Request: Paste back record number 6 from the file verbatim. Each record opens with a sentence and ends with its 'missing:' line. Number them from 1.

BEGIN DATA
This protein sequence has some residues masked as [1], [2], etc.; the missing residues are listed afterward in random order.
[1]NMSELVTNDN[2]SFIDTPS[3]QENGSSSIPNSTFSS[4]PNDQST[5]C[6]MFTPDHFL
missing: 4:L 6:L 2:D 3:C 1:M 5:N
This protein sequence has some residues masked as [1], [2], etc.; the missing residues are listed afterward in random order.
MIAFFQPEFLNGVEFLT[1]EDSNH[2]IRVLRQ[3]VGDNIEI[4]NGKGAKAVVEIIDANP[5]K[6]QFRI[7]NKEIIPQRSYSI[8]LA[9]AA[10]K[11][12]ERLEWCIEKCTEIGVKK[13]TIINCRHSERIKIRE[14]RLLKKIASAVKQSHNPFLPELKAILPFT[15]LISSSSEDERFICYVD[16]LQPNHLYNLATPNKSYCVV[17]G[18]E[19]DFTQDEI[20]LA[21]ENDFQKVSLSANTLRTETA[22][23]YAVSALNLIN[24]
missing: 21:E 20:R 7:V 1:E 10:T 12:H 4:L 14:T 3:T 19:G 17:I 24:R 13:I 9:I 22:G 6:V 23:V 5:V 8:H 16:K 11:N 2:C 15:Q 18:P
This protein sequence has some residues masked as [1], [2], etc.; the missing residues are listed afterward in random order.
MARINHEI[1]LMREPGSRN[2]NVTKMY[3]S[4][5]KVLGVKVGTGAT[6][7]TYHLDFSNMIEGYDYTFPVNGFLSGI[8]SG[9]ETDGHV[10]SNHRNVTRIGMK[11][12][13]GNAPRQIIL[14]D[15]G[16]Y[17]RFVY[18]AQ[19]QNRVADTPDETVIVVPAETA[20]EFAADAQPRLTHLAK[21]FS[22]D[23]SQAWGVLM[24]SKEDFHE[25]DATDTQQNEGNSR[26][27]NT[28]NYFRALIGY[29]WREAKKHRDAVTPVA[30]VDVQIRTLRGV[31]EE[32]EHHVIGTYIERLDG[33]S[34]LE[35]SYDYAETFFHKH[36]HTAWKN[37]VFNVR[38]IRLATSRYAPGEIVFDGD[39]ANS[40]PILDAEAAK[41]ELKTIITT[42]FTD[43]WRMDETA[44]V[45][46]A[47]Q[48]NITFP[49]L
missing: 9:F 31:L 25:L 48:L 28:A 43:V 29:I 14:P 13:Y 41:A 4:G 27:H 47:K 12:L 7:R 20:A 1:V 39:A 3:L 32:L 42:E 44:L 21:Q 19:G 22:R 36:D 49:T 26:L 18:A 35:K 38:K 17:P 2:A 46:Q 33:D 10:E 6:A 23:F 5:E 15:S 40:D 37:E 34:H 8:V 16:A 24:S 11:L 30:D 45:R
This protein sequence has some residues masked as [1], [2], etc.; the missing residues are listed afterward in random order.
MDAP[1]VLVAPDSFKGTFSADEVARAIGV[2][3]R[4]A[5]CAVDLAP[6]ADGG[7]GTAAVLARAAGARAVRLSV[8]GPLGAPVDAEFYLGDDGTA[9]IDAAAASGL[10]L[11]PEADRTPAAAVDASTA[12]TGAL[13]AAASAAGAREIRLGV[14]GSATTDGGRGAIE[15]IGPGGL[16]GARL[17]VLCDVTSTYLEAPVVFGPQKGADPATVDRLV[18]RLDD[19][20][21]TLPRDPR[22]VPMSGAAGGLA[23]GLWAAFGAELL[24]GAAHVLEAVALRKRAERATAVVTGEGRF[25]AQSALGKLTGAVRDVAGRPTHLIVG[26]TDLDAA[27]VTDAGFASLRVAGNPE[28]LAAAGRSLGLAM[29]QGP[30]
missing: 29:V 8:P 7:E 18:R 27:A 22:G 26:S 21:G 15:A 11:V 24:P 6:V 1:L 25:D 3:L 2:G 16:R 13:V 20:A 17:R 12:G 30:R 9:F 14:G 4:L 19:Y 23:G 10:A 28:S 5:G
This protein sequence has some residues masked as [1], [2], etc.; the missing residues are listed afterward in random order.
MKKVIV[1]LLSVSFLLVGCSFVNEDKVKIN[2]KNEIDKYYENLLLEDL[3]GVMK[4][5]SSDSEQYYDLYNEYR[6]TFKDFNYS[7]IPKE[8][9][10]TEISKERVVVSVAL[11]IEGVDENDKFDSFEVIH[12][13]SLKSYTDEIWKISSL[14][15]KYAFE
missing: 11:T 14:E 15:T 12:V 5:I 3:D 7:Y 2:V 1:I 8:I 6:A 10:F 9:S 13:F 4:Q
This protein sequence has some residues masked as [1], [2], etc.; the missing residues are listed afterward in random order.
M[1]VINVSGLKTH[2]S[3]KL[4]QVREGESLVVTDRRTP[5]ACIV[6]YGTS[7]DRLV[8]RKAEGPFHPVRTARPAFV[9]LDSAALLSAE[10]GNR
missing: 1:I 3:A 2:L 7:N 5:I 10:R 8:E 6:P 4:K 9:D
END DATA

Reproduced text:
This protein sequence has some residues masked as [1], [2], etc.; the missing residues are listed afterward in random order.
M[1]VINVSGLKTH[2]S[3]KL[4]QVREGESLVVTDRRTP[5]ACIV[6]YGTS[7]DRLV[8]RKAEGPFHPVRTARPAFV[9]LDSAALLSAE[10]GNR
missing: 1:I 3:A 2:L 7:N 5:I 10:R 8:E 6:P 4:K 9:D